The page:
Do You Really Need to Floss?

Published by Cashion Dental on October 28, 2016

Do You Really Need to Floss?

If you have been paying attention to major media outlets recently you may have heard some buzz that suggests flossing isn’t as important as you’ve always been told it is. This may have even struck you as fantastic news—most people don’t really enjoy the act of flossing, after all!

However, as your local College Station dentists, the Cashion Dental team would urge you to be a bit more cautious before you start throwing all your floss away.

The assertion of the mainstream media is little more that the studies promoting the benefits of floss are “weak.” Yet no corresponding “strong” study has been done to prove flossing doesn’t have benefits.

In the meantime, common sense would tell you that if you want to clean plaque off the front and back of your teeth in order to prevent tooth decay then you’d want to get it off every surface of your teeth, including the surfaces your brush does not normally reach. In addition, the media criticizes studies for being too short…but those self-same studies did show gum inflammation in those who didn’t floss over the two and three week periods during which they were conducted.

If gums can get inflamed in such a short period of time, try to imagine what they’d look like after a year or more of neglecting a daily dental floss regimen.

So here are a few thoughts to keep in mind.

We don’t get kickbacks for giving you dental floss.

The idea that dentists get some sort of financial gain out of giving out little dental floss freebies at our offices is just downright silly, but it’s been promoted in several news articles anyway.

Buying dental floss and giving it away is part of our overhead. We just want you to take care of your teeth. If you’ve decided you’re never going to floss again because you are afraid of increasing our profits, please put your mind at ease. Truthfully, you’re going to increase our profits if you don’t floss, because gum disease and cavities ensure you need a lot more oral surgery to keep your teeth in your mouth where they belong.

Flossing doesn’t take that long.

Some of our patients complain that it takes them a really long time to floss. But flossing should only take you a minute or two in the morning, and another minute or two at night. You probably spend more time deciding what to watch on Netflix; and Netflix doesn’t offer as many opportunities for you to protect your health.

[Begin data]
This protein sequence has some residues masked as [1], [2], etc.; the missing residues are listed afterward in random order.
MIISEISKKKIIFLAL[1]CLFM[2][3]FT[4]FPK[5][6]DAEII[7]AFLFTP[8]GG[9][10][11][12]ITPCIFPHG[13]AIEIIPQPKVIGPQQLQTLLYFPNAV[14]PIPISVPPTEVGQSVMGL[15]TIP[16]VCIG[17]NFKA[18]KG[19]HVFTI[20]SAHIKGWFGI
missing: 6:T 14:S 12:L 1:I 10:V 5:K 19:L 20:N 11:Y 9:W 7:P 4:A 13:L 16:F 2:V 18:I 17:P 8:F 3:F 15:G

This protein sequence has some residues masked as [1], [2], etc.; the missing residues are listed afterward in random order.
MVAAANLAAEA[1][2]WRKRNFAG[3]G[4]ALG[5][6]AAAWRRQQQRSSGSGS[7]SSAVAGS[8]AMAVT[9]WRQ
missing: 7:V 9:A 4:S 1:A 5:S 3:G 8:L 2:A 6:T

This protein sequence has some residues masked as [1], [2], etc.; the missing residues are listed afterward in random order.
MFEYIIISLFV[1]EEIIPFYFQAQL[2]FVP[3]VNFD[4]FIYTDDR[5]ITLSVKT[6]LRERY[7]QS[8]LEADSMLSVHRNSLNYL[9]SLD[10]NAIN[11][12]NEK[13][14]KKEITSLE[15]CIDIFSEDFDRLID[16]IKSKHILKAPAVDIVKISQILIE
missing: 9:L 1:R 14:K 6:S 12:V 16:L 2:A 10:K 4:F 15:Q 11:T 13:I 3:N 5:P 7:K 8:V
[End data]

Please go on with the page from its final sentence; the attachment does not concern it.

If flossing is difficult, try using floss picks instead of traditional, “string” floss.

Even dentists will acknowledge that traditional “string” floss is a pain. The string can be a bit painful when wound around the fingertips. Floss picks are a perfectly acceptable alternative. The idea is just to get the string between your teeth so you can work the plaque out of there.

Just make sure you work the pick the same way: scrubbing up and down the surface of the tooth, and then getting in below the gum line.

If you really, really can’t take it, use a water pick.

Water picks are really supposed to be a supplement to flossing, not a substitution for them. They do not remove plaque with enough force to get all of it. The mechanical motion of flossing is generally far more effective. However, if you have to choose between using a water pick and doing nothing at all, reach for the water pick. If you can stand it then the combination of brushing, flossing, and using a water pick can be a fantastic way to keep your teeth incredibly healthy. At that point you are doing almost everything you can do to keep your mouth free of plaque and debris. If you wanted to do everything you’d avoid sugary sweets and soda.

At that point, you would really only be likely to get gum disease or cavities if you had fantastically bad luck or hereditary issues. But you wouldn’t be taking any chances with your dental health (and your breath would be fresher, too).

Or you can take the word of journalists who think that “stop flossing” makes a sensational headline. But we suspect you’ll be spending a lot more time in our office if you do. Remember, flossing is cheaper than fillings!

Sources:

http://www.latimes.com/science/sciencenow/la-sci-floss-benefits-unproven-20160802-snap-story.html